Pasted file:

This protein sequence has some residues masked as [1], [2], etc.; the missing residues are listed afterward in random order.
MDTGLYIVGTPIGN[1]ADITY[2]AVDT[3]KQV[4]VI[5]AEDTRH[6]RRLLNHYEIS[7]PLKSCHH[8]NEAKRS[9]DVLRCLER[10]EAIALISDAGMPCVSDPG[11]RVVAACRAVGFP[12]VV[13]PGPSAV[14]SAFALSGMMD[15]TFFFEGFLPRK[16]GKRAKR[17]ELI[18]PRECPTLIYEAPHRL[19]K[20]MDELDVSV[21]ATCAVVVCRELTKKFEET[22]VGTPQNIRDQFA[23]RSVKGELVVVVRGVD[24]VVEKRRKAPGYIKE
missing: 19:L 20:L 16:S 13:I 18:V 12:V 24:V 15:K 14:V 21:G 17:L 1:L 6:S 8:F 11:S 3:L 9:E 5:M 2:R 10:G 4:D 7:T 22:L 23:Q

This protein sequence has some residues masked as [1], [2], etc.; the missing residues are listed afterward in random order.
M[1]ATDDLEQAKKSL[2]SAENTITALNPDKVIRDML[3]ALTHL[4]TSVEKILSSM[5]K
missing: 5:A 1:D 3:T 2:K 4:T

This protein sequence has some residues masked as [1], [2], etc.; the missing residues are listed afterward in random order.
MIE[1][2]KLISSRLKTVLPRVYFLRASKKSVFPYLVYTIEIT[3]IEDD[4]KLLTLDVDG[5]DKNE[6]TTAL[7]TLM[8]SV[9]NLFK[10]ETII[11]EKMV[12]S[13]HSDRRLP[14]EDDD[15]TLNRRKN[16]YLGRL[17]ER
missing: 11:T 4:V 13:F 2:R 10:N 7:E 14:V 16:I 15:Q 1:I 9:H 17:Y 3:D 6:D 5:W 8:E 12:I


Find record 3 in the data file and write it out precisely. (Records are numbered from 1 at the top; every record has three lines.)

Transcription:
This protein sequence has some residues masked as [1], [2], etc.; the missing residues are listed afterward in random order.
MIE[1][2]KLISSRLKTVLPRVYFLRASKKSVFPYLVYTIEIT[3]IEDD[4]KLLTLDVDG[5]DKNE[6]TTAL[7]TLM[8]SV[9]NLFK[10]ETII[11]EKMV[12]S[13]HSDRRLP[14]EDDD[15]TLNRRKN[16]YLGRL[17]ER
missing: 11:T 4:V 13:F 2:R 10:N 7:E 14:V 16:I 15:Q 1:I 9:H 17:Y 3:D 6:D 5:W 8:E 12:I